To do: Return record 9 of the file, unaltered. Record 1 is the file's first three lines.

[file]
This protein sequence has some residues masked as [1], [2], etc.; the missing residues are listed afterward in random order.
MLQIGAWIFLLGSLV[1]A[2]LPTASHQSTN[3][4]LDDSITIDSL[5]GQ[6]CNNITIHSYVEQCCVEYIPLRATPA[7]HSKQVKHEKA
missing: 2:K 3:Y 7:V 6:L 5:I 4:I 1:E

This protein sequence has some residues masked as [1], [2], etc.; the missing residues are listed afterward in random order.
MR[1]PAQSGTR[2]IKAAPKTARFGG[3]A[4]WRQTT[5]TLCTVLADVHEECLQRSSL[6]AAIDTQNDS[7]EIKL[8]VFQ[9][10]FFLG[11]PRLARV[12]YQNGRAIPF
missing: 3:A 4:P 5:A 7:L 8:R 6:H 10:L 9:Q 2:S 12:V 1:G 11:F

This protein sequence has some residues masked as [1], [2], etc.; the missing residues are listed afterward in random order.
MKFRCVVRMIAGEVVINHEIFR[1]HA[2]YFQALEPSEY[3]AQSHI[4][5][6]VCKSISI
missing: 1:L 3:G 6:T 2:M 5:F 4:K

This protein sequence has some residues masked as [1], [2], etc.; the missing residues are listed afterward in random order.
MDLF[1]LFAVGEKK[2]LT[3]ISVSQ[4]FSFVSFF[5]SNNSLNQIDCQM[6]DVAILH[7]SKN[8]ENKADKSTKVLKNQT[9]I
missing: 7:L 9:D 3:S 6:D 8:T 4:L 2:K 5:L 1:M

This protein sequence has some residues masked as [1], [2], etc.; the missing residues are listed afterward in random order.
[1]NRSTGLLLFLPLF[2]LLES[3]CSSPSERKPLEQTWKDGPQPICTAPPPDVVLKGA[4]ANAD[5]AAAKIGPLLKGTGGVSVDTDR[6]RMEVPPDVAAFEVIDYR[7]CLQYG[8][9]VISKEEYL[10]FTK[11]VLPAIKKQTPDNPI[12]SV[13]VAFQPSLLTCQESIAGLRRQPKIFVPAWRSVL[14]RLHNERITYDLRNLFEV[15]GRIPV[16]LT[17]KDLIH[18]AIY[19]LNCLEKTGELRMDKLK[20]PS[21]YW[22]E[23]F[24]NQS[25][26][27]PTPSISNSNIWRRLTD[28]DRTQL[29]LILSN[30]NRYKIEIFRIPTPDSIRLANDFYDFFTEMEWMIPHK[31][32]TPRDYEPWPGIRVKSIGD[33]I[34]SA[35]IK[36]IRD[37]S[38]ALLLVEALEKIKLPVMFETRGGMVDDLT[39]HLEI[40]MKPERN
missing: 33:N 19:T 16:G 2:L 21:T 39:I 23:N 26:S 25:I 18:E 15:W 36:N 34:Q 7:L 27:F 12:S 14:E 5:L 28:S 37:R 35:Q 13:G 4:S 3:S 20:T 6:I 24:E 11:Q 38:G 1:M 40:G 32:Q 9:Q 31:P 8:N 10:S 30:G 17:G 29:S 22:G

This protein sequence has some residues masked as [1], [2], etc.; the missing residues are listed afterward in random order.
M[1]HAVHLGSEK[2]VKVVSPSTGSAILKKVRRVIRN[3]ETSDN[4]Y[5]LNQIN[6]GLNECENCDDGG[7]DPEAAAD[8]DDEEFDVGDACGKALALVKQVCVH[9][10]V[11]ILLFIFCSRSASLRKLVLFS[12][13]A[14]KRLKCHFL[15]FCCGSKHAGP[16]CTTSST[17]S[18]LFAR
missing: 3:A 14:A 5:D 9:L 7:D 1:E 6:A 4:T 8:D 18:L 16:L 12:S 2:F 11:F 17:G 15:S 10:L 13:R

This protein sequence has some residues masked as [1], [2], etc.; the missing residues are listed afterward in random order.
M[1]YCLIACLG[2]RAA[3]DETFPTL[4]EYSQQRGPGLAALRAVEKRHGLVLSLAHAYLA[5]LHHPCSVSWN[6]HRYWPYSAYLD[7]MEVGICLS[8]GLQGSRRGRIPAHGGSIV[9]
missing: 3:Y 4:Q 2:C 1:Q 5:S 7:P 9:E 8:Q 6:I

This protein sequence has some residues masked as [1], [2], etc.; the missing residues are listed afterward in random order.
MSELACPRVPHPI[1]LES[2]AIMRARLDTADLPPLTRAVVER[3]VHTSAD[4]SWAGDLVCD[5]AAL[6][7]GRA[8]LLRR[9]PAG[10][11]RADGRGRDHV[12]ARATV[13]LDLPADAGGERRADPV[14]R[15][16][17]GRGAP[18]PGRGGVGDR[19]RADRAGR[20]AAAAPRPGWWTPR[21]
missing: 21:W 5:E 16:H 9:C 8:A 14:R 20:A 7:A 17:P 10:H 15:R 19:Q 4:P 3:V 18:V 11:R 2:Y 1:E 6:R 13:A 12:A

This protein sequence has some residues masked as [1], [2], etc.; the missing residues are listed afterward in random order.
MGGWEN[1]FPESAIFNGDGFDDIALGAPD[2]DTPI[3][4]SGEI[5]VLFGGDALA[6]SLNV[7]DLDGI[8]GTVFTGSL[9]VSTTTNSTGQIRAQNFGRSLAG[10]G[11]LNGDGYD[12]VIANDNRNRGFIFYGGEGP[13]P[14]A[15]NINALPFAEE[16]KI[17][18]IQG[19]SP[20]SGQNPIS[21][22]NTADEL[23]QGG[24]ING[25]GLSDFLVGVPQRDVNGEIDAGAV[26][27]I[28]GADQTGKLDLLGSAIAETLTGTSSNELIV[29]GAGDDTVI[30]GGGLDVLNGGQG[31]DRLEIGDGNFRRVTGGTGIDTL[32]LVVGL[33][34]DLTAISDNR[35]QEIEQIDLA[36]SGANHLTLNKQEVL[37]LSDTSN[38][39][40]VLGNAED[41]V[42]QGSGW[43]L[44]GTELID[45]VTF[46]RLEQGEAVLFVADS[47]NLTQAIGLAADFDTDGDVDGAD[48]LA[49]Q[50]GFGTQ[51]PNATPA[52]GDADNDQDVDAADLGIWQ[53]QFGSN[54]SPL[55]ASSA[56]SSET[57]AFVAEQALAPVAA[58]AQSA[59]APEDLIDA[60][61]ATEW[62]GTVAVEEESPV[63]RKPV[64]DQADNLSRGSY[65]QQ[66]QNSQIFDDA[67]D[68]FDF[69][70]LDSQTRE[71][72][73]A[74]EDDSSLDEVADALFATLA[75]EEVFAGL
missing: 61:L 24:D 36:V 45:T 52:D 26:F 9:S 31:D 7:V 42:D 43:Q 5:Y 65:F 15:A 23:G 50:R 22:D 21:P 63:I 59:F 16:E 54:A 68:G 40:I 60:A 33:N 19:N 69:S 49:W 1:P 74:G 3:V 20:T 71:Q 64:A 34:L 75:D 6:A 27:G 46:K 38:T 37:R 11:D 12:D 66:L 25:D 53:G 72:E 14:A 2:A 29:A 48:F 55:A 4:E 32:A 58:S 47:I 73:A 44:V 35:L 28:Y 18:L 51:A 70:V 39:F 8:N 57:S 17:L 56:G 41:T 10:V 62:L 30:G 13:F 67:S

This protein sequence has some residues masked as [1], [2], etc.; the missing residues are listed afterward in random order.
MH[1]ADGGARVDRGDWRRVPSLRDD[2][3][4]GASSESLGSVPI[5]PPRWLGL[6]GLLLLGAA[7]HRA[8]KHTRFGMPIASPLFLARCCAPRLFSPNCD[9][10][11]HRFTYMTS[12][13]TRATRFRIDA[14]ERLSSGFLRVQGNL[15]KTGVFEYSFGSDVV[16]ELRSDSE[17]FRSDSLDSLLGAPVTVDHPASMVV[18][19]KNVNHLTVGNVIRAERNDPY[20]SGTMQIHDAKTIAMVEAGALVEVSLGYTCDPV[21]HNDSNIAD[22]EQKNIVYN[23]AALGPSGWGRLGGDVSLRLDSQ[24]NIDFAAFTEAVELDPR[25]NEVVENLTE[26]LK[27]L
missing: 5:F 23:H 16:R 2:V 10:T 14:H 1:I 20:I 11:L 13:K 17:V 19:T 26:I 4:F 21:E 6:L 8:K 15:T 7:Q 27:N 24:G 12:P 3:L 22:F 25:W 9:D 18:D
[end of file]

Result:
This protein sequence has some residues masked as [1], [2], etc.; the missing residues are listed afterward in random order.
MGGWEN[1]FPESAIFNGDGFDDIALGAPD[2]DTPI[3][4]SGEI[5]VLFGGDALA[6]SLNV[7]DLDGI[8]GTVFTGSL[9]VSTTTNSTGQIRAQNFGRSLAG[10]G[11]LNGDGYD[12]VIANDNRNRGFIFYGGEGP[13]P[14]A[15]NINALPFAEE[16]KI[17][18]IQG[19]SP[20]SGQNPIS[21][22]NTADEL[23]QGG[24]ING[25]GLSDFLVGVPQRDVNGEIDAGAV[26][27]I[28]GADQTGKLDLLGSAIAETLTGTSSNELIV[29]GAGDDTVI[30]GGGLDVLNGGQG[31]DRLEIGDGNFRRVTGGTGIDTL[32]LVVGL[33][34]DLTAISDNR[35]QEIEQIDLA[36]SGANHLTLNKQEVL[37]LSDTSN[38][39][40]VLGNAED[41]V[42]QGSGW[43]L[44]GTELID[45]VTF[46]RLEQGEAVLFVADS[47]NLTQAIGLAADFDTDGDVDGAD[48]LA[49]Q[50]GFGTQ[51]PNATPA[52]GDADNDQDVDAADLGIWQ[53]QFGSN[54]SPL[55]ASSA[56]SSET[57]AFVAEQALAPVAA[58]AQSA[59]APEDLIDA[60][61]ATEW[62]GTVAVEEESPV[63]RKPV[64]DQADNLSRGSY[65]QQ[66]QNSQIFDDA[67]D[68]FDF[69][70]LDSQTRE[71][72][73]A[74]EDDSSLDEVADALFATLA[75]EEVFAGL
missing: 61:L 24:D 36:V 45:T 52:D 26:F 9:S 31:D 7:V 42:D 43:Q 5:Y 65:F 15:A 23:G 50:R 22:D 21:P 63:I 59:F 16:E 54:A 68:G 40:I 60:A 33:N 19:N 69:S 49:W 1:P 74:G 3:V 20:T 71:Q 64:A 34:L 75:D 6:A 27:G 46:K 38:T 37:R 11:D 12:D 66:L 25:D 53:G 72:E 14:A 2:A 29:A 48:F 55:A 4:E 32:A 58:S 47:I 73:A 44:V 35:L 28:Y 18:L 51:A 70:V 39:F 8:N 57:S 17:L 56:G 41:T 10:V 62:L 30:G 13:F 67:S